Cooking And Salad Oils

No kitchen or cook should be without a high temperature (candy) thermometer and a low temperature (meat) thermometer. These thermometers are not expensive and will make you a better cook as well as insuring your food is cooked properly achieving an internal temperature of 160-165 degrees. At this temperature all bacteria has been killed preventing you or your family becoming sick from bacteria contaminated foods.

A number of factors will decrease
the smoke point of any fat:

  • combination of vegetable oils in products
  • presence of foreign properties (batter)
  • temperature to which oil is heated
  • presence of salt
  • number of times oil is used
  • length of time oil is heated
  • storage of oil (exposure to oxygen, light, temperature)

Avoid adding salt to food before deep-frying. The salt draws moisture to the food’s surface, which will splatter when the food is added to the hot oil. Salt also lowers the smoke point and breaks down the oil more quickly. If required, salt can be added just before eating.

Fry vegetable foods, like potato chips, while they are still frozen to limit the fat absorption.

Avoid crowding the deep-fryer with food as it will lower the oil’s temperature.

It requires a lot of cooking oil to deep fry foods. For each volume of food, use at least six volumes of oil.

Preheat the oil to about 7 to 8 degrees C (15 degrees F) higher than its optimal deep-frying temperature. Preheating it higher than this may damage the oil.

Note: Smoke point ranges can vary wildly based on many different factors.
Source Cooking Oil Smoke Point

The Smoke Point

Knowing the smoke point can save you money, because each time you deep-fry, you lower its smoke point irreversibly. If your oil’s smoke point is just above 190 degrees C (375 degrees F), which is the normal deep-frying temperature, chances are its smoke point will drop below 190 degrees C (375 degrees F) after its first use, rendering it useless for deep frying. If you want to save money by reusing an oil as many times as possible, select one with a high smoke point.

225 F: Canola Oil, Unrefined
: Flaxseed Oil, Unrefined
: Safflower Oil, Unrefined
: Sunflower Oil, Unrefined
320 F: Corn Oil, Unrefined
: High-Oleic Sunflower Oil,
: Olive Oil, Unrefined
: Peanut Oil, Unrefined
: Safflower Oil, Semi-Refined
: Soy Oil, Unrefined
: Walnut Oil, Unrefined

325 F: Shortening, Emulsified

330 F: Hemp Seed Oil

350 F: Butter
: Canola Oil, Semi-Refined
: Coconut Oil
: Sesame Oil, Unrefined
: Soy Oil, Semi-Refined
356-370 F: Vegetable Shortening
361-401 F: Lard
375 F: Olive Oil
389 F: Macadamia Nut Oil
400 F: Canola Oil, Refined
: Walnut Oil, Semi-Refined
406 F: Olive Oil, Extra Virgin
410 F: Corn Oil (Good Eats)
: Sesame Oil
420 F: Cottonseed Oil
: Grapeseed Oil
: Olive Oil, Virgin
430 F: Almond Oil
: Hazelnut Oil
435 F: Canola Oil
438 F: Olive Oil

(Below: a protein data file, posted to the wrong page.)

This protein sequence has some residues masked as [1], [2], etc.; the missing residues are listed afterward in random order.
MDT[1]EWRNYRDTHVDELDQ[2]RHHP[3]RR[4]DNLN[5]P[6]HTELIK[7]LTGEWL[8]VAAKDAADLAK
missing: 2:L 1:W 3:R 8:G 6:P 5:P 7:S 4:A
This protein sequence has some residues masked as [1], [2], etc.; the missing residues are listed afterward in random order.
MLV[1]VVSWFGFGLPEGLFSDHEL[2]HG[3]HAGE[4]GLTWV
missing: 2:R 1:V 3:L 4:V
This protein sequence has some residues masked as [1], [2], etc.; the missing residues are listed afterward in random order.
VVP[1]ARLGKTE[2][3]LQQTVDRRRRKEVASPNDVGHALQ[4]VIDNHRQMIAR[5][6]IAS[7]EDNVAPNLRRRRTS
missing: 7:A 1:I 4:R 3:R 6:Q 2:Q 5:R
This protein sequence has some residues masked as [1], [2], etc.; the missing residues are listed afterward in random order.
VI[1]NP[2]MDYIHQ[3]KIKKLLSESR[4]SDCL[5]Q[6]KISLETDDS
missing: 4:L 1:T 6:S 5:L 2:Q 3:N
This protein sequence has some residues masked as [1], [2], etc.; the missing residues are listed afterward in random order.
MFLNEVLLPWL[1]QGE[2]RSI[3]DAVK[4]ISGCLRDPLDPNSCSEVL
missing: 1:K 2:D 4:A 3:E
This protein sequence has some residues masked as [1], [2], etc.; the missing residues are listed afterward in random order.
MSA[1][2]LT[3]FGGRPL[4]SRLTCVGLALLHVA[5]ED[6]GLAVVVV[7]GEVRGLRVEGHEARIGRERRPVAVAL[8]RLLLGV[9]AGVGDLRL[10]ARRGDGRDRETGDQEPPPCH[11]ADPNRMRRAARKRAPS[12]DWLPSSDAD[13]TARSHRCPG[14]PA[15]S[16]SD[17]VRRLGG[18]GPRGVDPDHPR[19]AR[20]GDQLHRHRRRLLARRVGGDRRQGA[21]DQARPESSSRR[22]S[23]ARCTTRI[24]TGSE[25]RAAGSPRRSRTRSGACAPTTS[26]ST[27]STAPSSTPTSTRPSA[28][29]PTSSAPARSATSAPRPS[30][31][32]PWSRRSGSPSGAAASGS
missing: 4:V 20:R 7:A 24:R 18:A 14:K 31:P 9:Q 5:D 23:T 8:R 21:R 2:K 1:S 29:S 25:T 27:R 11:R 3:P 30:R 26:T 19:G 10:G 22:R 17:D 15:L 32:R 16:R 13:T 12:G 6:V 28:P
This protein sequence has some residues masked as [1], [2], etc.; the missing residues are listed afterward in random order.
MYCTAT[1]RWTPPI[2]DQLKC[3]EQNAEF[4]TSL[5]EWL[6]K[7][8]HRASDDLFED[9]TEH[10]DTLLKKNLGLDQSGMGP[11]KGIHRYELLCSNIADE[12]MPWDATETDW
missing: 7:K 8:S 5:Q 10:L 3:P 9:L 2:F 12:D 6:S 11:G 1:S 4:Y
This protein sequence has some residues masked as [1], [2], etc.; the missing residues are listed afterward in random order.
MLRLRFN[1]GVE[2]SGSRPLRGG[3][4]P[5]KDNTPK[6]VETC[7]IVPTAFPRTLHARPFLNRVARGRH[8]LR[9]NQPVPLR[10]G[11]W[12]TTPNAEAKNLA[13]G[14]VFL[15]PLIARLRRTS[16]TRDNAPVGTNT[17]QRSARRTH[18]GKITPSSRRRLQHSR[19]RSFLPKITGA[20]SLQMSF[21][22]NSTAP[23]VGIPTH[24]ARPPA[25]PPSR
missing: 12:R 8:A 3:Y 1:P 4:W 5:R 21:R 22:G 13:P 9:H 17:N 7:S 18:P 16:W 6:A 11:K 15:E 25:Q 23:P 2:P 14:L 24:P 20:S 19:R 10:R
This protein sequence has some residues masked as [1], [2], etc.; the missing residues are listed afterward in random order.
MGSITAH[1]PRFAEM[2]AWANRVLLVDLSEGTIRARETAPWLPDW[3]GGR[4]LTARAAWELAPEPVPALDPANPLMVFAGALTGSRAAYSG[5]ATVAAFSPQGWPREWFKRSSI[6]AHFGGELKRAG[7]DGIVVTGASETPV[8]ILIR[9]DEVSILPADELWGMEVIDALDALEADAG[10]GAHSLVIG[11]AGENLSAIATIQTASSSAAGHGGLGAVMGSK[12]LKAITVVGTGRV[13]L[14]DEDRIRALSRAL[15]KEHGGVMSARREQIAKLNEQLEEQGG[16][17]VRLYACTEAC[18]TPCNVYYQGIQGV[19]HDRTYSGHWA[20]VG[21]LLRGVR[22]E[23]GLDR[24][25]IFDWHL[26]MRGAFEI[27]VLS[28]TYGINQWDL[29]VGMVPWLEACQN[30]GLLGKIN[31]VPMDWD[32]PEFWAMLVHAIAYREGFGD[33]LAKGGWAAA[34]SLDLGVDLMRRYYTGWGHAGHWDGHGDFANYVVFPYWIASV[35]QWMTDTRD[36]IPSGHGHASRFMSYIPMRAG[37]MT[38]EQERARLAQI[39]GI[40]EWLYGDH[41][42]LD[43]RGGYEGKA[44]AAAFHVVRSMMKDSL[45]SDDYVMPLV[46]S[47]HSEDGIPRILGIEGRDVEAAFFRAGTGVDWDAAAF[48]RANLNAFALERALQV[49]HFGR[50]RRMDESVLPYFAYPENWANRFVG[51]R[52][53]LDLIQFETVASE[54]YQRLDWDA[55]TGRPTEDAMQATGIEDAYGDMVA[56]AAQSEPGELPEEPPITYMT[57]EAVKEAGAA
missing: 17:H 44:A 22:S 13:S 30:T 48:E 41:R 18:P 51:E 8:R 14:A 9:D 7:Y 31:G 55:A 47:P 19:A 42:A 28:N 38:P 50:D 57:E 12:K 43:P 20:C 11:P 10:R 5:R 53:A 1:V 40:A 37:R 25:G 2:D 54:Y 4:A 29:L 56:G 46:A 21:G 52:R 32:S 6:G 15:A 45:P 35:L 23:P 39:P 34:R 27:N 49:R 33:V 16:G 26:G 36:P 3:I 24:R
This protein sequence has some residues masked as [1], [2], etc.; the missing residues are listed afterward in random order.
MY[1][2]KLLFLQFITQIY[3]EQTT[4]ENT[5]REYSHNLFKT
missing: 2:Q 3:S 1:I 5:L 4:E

: Rapeseed Oil
440 F: Peanut Oil
: Sunflower Oil
450 F: Corn Oil, Refined
: High-Oleic Sunflower Oil,
: Peanut Oil, Refined
(Good Eats)
: Safflower Oil, Ref.
(Good Eats)
: Sesame Oil, Semi-Refined
: Soy Oil, Refined
: Sunflower Oil, Semi-Refined
460 F: Olive Pomace Oil
468 F: Olive Oil, Extra Light
485 F: Grapeseed Oil
495 F: Soy Bean Oil
510 F: Safflower Oil
520 F: Avocado Oil, Refined

Hint Preheat your frying pan. Adding ‘cold’ oil to a hot pan will prevent your food from sticking to your frying pan or griddle. Wow, make any fry pan a non-stick pan and No Teflon required!
Note Well seasoned cast iron pans are No Stick pans.

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Why is Common Sense so Uncommon?
Don’t be Shy. Leave me your Comment(s)


8 responses to “Cooking And Salad Oils

  1. Great information.


  2. Reblogged this on BetR2.


  3. Great post, thanks.

    I think thefolia is referring to “trans fats” which occur due to partial hydrogenation. Trans fats are banned or under strict labelling laws in many countries as they are linked to diseases of the circulatory system, including heart disease. (source Wikipedia) Apparently margarines and other processed fats may contain these, but in Australia, where I live, they are controlled and therefore little problem.

    I am also unsure if the heating or reusing of oils with a low smoking point, under domestic conditions, might produce trans fats, though I have heard that before. I just avoid the low temp oils when doing high temp cooking, just in case. Would love to know the anwer, if anyone knows for sure preferably with source info links.

    Thanks again for the great information


    • Re: betr2 – It seems that from what I can find, heating/over heating cooking oils does not produce Trans fat.
      Trans fat is a man made product created by the introduction of additional hydrogen atoms to oils.

      Source: Mayo clinic – Trans fat is made by adding hydrogen to vegetable oil through a process called hydrogenation.

      Monounsaturated fat — found in olive, peanut and canola oils is a healthier option than is saturated fat. Nuts, fish and other foods containing unsaturated omega-3 fatty acids are other good choices of foods with monounsaturated fats.
      Happy safe healthy Deep Frying


  4. Great post to have bookmarked! Thanks so much. 🙂


  5. Is it true when oils like olive reach their smoking temperature that they become toxic? Happy Nesting!


    • Re: thefolia – At or above their smoke point oils do not become toxic as in being dangerous to your health, But they do turn dark brown, losing their good flavors and good cooking and/or eating properties. Use a high-temperature thermometer and never let your oils go above their smoke point.
      Keep things like batter strained, dipped, out of your cooking oils, these things will become burned and impart a bad, burned oil taste to otherwise good cooking oil.

      Happy Safe deep frying


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